Until There Was You
By Kristan Higgins
Release Date: October 25, 2011
Fifteen years later Liam has returned to Bellsford, New Hampshire. He still wears jeans and a leather jacket, still rides a motorcycle, and still raises Posey’s temperature with a single bad-boy-radiating look. Despite appearances, however, Liam has changed. He is now a widower with a teenage daughter who has her mother’s niceness and her beauty. His daughter is the most important thing in Liam’s world, and he’s not dealing well with her growing up and dating. In fact, the first time he asks Posey out, his purpose is to spy on his daughter and her date.
Posey’s life is complicated by her competitive cousin Gretchen, a celebrity chef who has moved to Bellsford and plans to renovate and reinvent Guten Tag, the old-fashioned German restaurant owned by Posey’s parents and by Posey’s reawakened interest in the birth mother who gave her away. Then there are Posey’s feelings for Liam. A word from him has a near orgasmic effect on Posey, but half the women in town, including Cousin Gretchen, are pursuing him. Posey is convinced she doesn’t have a chance.
But Liam is discovering Posey is all woman, despite the way she dresses. He finds himself thinking about her too much. If Liam can only accept that being a good father doesn’t mean giving up a life of his own, he and Posey may find their way to an HEA.
I’m a Kristan Higgins fan. Her books always make me laugh and leave me feeling that I’ve met characters I’d love to spend more time with. Until There Was You proved no exception. I smiled, I giggled, I chortled, and I guffawed. Liam’s interactions with his daughter’s boyfriend are terrific, exactly the kind of response one might expect from a former bad boy turned doting father. The elevator scene where Posey thinks Liam is having a heart attack (Actually he’s having a panic attack) is broad comedy at its best.
Once I, a woman who gains ten pounds from smelling a doughnut, forgave Posey for having a metabolism so fast that she has to eat candy bars and ice cream daily, I loved the character. She’s bright and funny and self-deprecating. I also found her job fascinating. She owns a salvage yard, Irreplaceable Artifacts, and builds architectural models of buildings that are being torn down. The only jarring note was her repeated exclamations of “Beiber” and “Holy Elvis Pressley” in lieu of swearing. I found it hard to believe a thirty-three year-old woman who expressed her sexual fantasies so freely would restrict her expletives in such a fashion—even when they are only in her head.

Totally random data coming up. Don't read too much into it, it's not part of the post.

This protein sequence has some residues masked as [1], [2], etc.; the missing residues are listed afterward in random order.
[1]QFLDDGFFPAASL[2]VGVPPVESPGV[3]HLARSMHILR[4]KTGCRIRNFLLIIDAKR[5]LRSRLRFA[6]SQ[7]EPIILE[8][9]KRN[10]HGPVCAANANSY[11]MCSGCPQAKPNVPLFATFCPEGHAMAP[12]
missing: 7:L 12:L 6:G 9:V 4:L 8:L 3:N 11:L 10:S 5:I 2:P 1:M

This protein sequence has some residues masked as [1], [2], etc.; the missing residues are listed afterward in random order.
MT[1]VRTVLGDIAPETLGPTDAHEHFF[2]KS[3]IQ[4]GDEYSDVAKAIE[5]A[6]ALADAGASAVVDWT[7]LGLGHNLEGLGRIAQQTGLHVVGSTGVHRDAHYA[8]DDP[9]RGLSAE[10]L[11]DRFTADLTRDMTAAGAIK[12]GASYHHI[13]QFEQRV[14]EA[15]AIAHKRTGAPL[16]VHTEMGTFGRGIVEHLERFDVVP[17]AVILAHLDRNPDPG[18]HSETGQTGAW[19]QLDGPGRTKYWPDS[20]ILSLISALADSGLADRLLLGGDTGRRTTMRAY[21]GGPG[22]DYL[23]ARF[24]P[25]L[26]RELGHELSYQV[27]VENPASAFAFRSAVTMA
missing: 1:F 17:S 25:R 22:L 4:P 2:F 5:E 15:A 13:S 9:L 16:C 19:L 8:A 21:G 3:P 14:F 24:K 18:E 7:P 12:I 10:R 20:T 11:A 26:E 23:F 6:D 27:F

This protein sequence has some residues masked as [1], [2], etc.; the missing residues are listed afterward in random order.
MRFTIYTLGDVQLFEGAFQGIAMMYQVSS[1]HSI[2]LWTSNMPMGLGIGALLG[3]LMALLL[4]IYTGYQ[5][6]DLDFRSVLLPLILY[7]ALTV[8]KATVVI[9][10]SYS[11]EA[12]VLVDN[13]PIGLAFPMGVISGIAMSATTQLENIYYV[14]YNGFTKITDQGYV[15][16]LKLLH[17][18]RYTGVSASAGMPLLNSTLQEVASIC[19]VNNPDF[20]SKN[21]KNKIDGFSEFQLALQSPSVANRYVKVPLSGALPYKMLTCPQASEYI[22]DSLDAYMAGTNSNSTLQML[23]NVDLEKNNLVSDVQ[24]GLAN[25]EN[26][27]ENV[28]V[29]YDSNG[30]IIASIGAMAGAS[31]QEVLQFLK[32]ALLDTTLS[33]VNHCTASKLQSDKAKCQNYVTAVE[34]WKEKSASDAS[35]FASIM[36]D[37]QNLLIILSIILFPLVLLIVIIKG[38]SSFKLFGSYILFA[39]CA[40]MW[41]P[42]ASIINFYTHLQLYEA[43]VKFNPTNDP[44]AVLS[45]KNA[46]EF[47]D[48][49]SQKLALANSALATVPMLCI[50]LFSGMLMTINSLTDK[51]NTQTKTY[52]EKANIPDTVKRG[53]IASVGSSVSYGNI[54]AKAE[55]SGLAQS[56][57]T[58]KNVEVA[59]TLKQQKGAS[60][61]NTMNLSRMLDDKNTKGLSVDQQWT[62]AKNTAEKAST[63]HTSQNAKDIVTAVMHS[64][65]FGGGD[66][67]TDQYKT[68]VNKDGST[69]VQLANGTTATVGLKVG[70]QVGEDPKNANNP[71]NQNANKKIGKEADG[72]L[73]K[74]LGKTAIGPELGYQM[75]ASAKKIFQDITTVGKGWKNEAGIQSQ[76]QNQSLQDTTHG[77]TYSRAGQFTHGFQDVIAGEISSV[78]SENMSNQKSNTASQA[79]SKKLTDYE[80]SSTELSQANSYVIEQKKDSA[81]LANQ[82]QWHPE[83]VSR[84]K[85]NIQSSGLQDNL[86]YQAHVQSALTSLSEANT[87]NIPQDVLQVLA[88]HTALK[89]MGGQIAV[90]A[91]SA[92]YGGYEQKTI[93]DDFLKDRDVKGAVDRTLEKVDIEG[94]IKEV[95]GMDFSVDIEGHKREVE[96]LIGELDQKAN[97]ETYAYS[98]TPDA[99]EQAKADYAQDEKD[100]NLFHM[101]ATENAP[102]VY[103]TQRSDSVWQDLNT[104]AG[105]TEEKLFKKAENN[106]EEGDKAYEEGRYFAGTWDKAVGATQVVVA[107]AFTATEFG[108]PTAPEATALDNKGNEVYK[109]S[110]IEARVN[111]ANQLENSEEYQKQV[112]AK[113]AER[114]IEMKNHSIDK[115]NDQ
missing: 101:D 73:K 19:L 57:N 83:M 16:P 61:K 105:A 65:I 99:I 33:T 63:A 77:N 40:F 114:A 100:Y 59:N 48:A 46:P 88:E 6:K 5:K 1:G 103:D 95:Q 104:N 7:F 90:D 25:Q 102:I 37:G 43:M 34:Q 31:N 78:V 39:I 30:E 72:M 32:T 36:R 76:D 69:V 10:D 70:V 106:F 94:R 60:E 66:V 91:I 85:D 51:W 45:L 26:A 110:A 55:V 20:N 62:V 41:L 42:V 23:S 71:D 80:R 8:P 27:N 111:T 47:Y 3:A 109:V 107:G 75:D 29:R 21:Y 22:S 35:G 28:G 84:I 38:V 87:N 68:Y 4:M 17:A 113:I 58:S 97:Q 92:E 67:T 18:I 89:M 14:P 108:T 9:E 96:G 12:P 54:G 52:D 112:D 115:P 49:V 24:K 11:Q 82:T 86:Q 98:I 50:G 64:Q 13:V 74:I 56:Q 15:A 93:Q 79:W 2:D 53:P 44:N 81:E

Liam is definitely a swoonworthy hero. To borrow a line from a country song, he’s “a real bad boy” who became “a real good man” with a high S.Q. (Sexiness Quotient) and a tender heart. Some of the best scenes are those between Liam and his daughter that show their love for each other and conflict that is part of a teen’s struggle for independence and a parent’s protective instincts. Since Higgins uses the hero’s point of view (I think for the first time), I felt as if I knew Liam in ways that I have not known her other heroes.
Posey does have a dog, Shilo, a Great Dane, but Shilo plays a lesser role than do the dogs in earlier books. Cat lovers will be pleased that felines (five) get their share of attention. Higgins gives Posey a quirky but loving family. I particularly liked her relationship with her super-intelligent surgeon brother Henry and his partner Jon, a high school home economics teacher.
I really wanted to give this book a five-star rating because there are so many things I love about it, but it has one flaw I could not get past. There are too many secondary characters. I’m a reader who prefers contexts and loves ensemble books, and one of my pet peeves is a hero or heroine who exists in a vacuum with no family or friends. But just a quick recounting allows me to list more than twenty-five characters, a number of whom serve no discernible purpose. I would have been happy to see Posey’s friend Kate and her son, whose relationship hit my ick button, omitted. Until There Was You has many of Higgins’s trademark strengths, and her fans will likely forgive the flaws. I recommend it with the caveat that readers may find themselves lost in the mix of characters at times.